Master of Arts in Liberal Studies - Core Seminar II
The Concept of Human Nature: The Elusive Image
Professor Melanie Bush 2113 Boylan, 951-5352 firstname.lastname@example.orgClass: Tuesday and Thursday, 6:25-9:15 PM. 4121 Boylan Office Hours: Tuesday, Thursday 5:15-6 PM and by appointment (in 2113 Boylan)
This unit of the seminar examines the notion of human nature through the prism of race, racism and racialization. Readings, discussion and assignments will stimulate thinking about theories, attitudes and beliefs related to identity and inter-group relationships and their implications. The course will explore the social, political and economic impact of race historically and in the current context both nationally and globally. The readings will provide background to understand the formulation of a notion of race within the social and physical sciences. When and how did a notion of race evolve? What is its function and purpose--is it " natural "? How and why do people of different races see things similarly or differently? Why is it that in a recent survey of Brooklyn College students, 62.1% had never been in the home of someone of another race? Is this human nature... is it a matter of concern? Is there a white, Black, Latino, or Asian life experience or inherent character? Is it possible to sustain an American identity and be multicultural at the same time? Is "colorblindness" a position to strive for? What difference does it all make? What is human nature vis a vis these issues? Was human nature a notion developed to justify inequalities of power, wealth and status?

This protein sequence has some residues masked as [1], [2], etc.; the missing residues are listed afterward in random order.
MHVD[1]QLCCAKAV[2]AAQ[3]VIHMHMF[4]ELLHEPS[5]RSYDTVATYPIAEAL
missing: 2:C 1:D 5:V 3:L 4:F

THEORY AND HISTORY
THE GLOBAL CONTEXT
RACE AND BIOLOGY
VANTAGE POINTS FOR UNDERSTANDING RACE TODA Y
RACISM AND ANTI-RACISM
1. Weekly Journal - A 1-2 page journal entry to be submitted weekly detailing thoughts, responses, reactions, concerns, reflections etc. about the class discussions, readings, reactions to news.
2. Interviews -Each student will team up with either one or two other students, preferably from a racial group other than their own to interview each other about attitudes and views emanating from class discussions. Additionally, each student will interview one person NOT in the class, also about race-related questions. Notes will be turned in with a two- page analysis of the significance of the interview responses.
3. News Review - (3) one to three page critiques of articles from any newspaper, magazine or journal. Clipping must be attached.
4. Class Participation - (15%)
5. Final Paper- This will be a position paper outlining policy and programmatic implications of a chosen belief about race, racism or racialization and human nature. Student to submit draft statement, outline, draft and final paper.
VIDEOS such as The Color of Fear will be shown.REQUIRED READINGSGallagher, Charles. (Editor) (1999) Rethinking the Colorline: Readings in Race and Ethnicity. Mayfield Publishing.
Williams, Patricia J. (1998). Seeing a Colorblind Future: The Paradox of Race. Noonday.
Required Course Packet can be obtained at Far Better Copy. (All chapters or articles listed as required are included, unless designated otherwise.)
RECOMMENDED READINGSHartman, Chester. (Editor) (2001). Challenges to Equality. M.E. Sharpe.Supplemental Course Packet of recommended readings can be obtained at Far Better Copy.